“We were just out of college with a thirst for adventure and a desire to do something real” Holley Watts (1966-67)
The air popping “whop-whop” of an inbound slick was ordinarily no reason to catch infantryman Vergel Maples’ attention. Just another resupply on another day digging another hole in the boonies, until he caught a glimpse of powder blue in the doorway. The excited cries of his fellow grunts rang through the dusty air: “It’s the Donut Dollies! The Donut Dollies are here!” Maples had heard about the young Red Cross girls, but today was his first chance to see them, and it was a day he would never forget.
‘It was as if the war was
in black and white, but when the Dollies came,
it suddenly turned to color’
Billy Dabel, U.S. Army (1969–70)
The Supplemental Recreation Overseas Program started in World War II, as the American Red Cross “close military support directive” took women to bases in Europe to deliver coffee and donuts to servicemen. Revived in Vietnam, the program become an airmobile morale boost to troops at landing zones, base camps and forward operating positions.
Vietnam’s “Donut Dollies” may have inherited the WWII nickname, but their work was very different, as the women paired up in Hueys and airplanes, sometimes visiting as many as 10 locations in a day. Their mission was to take the men’s minds off the war. Through diversionary games, delivering mail or serving up hot chow, astonished combat troops suddenly found themselves looking up from the war and into the smiling face of the girl next door.
The Donut Dollies went to Da Nang with the Marines in 1965. By the time the program ended in 1972, 627 had served in all operational areas, logging 2,125,000 air miles. Their airmobile capability allowed the relatively small number of Dollies to interact with literally hundreds of thousands of combat troops. Despite the inherent dangers and the ever-present horrors that they encountered, the Red Cross girls always had a ready smile for battle-weary troops.
John F. Kennedy’s call to their innate patriotism inspired many Donut Dollies, while others wanted to break with the expected roles of women to experience the war. For some, like Joyce Rice Denke, the motivation was more personal. After her fiancée was killed in action, Denke jumped at the chance to go to Vietnam. “You didn’t know, when you saw that guy, if he’d gotten the letter that day from his girlfriend before he went out on patrol,” says Denke, “but at least you knew he’d gotten a smile from a Red Cross girl.”
As one of the Dollies walked down the line at infantryman Maples’ camp in 1967, mortars began falling around them. Maples grabbed the wide-eyed girl and threw her into his hole. “I was worried about her,” he said. “She was so clean and so sweet. But I couldn’t help but think—this might be a good way to die.” Maples has always wished he could find that girl. “I was so awestruck by her that I’m not sure I ever thanked her for coming out there, for putting her life on the line for us.”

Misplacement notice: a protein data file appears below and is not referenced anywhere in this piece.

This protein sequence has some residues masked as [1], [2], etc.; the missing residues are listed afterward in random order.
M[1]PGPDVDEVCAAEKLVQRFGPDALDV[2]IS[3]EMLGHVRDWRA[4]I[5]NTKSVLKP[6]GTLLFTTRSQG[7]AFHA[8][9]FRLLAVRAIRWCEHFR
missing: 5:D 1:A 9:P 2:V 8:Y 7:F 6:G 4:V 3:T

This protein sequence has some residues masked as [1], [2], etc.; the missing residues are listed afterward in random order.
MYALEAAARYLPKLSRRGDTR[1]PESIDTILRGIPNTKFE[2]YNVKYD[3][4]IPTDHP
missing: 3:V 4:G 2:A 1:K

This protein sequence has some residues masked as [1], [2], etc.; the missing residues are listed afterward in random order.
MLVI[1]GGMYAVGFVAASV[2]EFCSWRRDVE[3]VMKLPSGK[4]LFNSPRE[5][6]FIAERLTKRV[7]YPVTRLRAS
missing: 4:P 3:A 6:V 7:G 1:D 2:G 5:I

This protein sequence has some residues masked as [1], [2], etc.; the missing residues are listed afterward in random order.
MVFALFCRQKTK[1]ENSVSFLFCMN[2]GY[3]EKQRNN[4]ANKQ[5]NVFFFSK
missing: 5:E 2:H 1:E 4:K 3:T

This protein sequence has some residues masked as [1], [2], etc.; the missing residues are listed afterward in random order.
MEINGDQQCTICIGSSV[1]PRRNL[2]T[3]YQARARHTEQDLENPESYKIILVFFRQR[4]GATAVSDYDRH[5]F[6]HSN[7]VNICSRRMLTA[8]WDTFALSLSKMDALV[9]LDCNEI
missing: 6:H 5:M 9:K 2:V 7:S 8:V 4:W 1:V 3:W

‘Forget about the war.
Let’s take your mind off
it for a few minutes’
Joyce Rice Denke (1969–70)
The donut dollies developed the morale-boosting programs they took to the field. Elaborate, competitive trivia games engaged even reticent soldiers. “There’s nothing like a little competition to get a 19-year-old going,” recalls Emily Strange. The women also created “Short-Timer Calendars” to help the guys count down the days until they returned to The World. But often they just sat with the battle-worn troopers and talked. “You were his sister, his girlfriend, his mother, his friend,” says Barbara Dorr Lilly. “Our job was to make him forget that tomorrow might not come for him.”
Helicopter pilot Bob Lunde loved it when his crew drew Donut Dolly duty. “We always took the long way home,” Lunde says, remembering the laughter—and perfume—that would suffuse his Huey. “It was a lot better than the smells we usually had in the aircraft.”
‘You might visit a unit you’d seen the week
before and half the guys were missing.
But you still had to smile’
Penni Evans (1970–71)
Though their encounters may have been fleeting, no Vietnam veteran will ever forget when, even in the darkest of places, a Donut Dolly brightened up their day.
“Smile, smile, smile. Sometimes you had to smile even when it was gruesome,” Patty Wooldridge remembers. Most of the women say that even though they left the war, the war never fully left them. They were not eligible for counseling or other veteran benefits. Yet they are quick to point out that compared to the troops and the nursing corps, their experiences were easy. “We were visitors to the war,” Holly Watts said. “They were its residents.”
‘It was the best thing
I ever did and I’d do it all over again’
Kathy Ormond (1968–69)
The Donut Dollies who went to Vietnam were the most forward-positioned American women to serve in a military support role to date. Several years later, they were cited as proof that women could indeed handle the emotional effects of the dangers experienced in frontline positions. Today, as many Donut Dollies are proud to point out, women are flying the helicopters, not just riding in them.
For more images of the “Donut Dollies” click here to visit our photo gallery.
Cheryl Fries is the producer and director of the documentary film A Touch of Home: The Vietnam War’s Red Cross Girls. The DVD is available now at www.HistoryNetShop.com.